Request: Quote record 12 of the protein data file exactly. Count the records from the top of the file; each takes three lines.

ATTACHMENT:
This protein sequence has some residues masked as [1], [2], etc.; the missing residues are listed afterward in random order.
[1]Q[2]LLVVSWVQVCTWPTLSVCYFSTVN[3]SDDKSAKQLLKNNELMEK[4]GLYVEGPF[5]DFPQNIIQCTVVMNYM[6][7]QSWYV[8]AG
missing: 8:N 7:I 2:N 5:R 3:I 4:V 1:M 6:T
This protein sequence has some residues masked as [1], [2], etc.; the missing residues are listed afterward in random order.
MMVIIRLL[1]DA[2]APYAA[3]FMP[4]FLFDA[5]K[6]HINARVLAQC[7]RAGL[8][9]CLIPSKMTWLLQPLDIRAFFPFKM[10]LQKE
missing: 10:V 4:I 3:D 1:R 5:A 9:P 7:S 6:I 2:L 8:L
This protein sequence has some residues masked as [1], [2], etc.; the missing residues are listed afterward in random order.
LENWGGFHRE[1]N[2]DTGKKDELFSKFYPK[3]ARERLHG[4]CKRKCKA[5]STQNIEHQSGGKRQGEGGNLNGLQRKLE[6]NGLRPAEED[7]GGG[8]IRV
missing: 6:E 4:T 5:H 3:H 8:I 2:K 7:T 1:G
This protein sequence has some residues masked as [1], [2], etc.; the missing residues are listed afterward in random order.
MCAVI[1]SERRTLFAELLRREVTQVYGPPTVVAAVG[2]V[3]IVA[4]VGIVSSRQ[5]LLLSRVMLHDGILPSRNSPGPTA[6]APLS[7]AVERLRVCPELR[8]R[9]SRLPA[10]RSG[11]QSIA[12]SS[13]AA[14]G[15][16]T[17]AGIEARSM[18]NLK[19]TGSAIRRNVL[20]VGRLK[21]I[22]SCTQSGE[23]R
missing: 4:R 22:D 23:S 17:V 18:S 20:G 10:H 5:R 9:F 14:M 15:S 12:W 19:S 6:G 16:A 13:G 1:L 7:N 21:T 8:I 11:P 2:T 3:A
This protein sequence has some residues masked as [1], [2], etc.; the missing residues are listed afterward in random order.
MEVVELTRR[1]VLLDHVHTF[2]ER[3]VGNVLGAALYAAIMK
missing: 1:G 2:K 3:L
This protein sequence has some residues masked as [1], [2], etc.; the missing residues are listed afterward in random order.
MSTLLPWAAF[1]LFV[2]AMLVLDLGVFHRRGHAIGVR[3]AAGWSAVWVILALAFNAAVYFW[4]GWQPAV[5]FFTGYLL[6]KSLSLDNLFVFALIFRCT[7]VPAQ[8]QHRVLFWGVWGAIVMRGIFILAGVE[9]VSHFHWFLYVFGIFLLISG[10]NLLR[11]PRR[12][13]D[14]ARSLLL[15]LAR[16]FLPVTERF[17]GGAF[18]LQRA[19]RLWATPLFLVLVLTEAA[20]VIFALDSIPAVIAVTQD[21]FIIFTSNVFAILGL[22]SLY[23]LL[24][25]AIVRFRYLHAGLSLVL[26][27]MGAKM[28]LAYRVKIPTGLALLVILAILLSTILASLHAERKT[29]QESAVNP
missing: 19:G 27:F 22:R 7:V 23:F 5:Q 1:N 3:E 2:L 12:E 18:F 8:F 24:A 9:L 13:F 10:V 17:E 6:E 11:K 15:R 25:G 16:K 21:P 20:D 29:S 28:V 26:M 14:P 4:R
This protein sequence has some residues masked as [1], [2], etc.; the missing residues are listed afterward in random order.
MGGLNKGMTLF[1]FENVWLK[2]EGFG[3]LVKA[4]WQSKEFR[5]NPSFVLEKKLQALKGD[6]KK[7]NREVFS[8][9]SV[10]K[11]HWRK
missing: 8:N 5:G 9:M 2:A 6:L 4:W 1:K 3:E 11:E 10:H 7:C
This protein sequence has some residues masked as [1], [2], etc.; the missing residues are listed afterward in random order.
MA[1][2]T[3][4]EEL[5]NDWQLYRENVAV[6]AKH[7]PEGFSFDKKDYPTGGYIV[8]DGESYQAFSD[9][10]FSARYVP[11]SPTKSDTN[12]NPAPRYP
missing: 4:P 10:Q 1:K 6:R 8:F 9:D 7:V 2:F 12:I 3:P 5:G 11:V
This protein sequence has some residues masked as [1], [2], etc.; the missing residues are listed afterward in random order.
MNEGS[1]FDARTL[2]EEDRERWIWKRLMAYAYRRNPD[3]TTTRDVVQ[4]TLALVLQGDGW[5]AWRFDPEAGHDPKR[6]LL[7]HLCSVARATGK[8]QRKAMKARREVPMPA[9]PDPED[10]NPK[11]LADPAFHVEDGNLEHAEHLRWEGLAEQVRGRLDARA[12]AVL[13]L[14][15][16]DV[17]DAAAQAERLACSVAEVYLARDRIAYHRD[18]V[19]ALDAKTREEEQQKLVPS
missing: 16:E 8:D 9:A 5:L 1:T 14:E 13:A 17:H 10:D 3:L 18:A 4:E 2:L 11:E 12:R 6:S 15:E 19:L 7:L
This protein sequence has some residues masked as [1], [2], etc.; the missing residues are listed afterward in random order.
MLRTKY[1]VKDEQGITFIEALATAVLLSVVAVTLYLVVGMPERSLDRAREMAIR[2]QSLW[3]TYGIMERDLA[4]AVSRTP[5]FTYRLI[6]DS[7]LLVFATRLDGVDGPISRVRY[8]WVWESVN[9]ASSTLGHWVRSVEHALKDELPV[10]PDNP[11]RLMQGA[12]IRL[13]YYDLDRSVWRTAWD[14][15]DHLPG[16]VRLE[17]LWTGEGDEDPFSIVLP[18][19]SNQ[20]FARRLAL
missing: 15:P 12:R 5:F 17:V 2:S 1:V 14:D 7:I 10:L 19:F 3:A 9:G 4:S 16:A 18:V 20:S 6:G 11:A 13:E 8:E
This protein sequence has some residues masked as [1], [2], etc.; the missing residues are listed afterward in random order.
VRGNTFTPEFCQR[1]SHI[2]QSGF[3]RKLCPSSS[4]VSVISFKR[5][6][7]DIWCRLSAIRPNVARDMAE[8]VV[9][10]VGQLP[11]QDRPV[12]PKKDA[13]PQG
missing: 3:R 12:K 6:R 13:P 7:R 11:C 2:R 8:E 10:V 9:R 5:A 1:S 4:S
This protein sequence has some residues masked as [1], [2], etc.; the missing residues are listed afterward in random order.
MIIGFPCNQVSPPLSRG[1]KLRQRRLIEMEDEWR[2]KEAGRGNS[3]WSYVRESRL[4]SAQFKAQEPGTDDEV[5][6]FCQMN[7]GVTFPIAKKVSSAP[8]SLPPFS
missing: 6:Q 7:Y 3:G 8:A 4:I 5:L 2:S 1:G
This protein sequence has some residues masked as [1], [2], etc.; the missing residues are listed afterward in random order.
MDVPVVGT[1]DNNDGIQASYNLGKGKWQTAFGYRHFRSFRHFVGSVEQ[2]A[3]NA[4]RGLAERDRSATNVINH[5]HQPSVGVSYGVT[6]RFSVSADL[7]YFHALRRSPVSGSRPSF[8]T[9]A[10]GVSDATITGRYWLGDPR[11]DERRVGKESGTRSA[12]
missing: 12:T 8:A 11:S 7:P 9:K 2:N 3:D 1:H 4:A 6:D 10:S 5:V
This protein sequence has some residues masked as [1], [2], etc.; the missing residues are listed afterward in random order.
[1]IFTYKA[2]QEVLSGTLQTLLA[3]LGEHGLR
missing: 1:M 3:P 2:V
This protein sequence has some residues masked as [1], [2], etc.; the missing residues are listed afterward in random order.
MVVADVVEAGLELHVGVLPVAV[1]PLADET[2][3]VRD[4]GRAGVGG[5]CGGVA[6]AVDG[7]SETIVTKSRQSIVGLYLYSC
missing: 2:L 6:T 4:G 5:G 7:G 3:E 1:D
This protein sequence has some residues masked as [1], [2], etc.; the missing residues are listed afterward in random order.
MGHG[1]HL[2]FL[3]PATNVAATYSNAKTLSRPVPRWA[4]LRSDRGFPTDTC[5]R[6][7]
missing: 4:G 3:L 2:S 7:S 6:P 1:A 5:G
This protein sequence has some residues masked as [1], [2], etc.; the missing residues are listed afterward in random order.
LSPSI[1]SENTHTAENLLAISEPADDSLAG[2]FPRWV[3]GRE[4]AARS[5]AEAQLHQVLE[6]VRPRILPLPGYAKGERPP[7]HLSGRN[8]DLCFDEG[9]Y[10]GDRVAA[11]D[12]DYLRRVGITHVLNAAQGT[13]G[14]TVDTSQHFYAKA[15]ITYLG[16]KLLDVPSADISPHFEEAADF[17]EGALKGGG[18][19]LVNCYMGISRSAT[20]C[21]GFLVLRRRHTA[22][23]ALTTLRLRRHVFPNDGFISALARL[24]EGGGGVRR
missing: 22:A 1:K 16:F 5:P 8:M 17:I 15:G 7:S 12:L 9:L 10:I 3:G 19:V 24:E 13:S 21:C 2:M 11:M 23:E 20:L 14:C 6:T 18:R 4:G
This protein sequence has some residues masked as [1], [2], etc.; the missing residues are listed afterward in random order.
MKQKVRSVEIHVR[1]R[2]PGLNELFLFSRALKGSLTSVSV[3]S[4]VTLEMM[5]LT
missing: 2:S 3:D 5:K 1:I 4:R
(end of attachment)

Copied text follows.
This protein sequence has some residues masked as [1], [2], etc.; the missing residues are listed afterward in random order.
MIIGFPCNQVSPPLSRG[1]KLRQRRLIEMEDEWR[2]KEAGRGNS[3]WSYVRESRL[4]SAQFKAQEPGTDDEV[5][6]FCQMN[7]GVTFPIAKKVSSAP[8]SLPPFS
missing: 6:Q 7:Y 3:G 8:A 4:I 5:L 2:S 1:G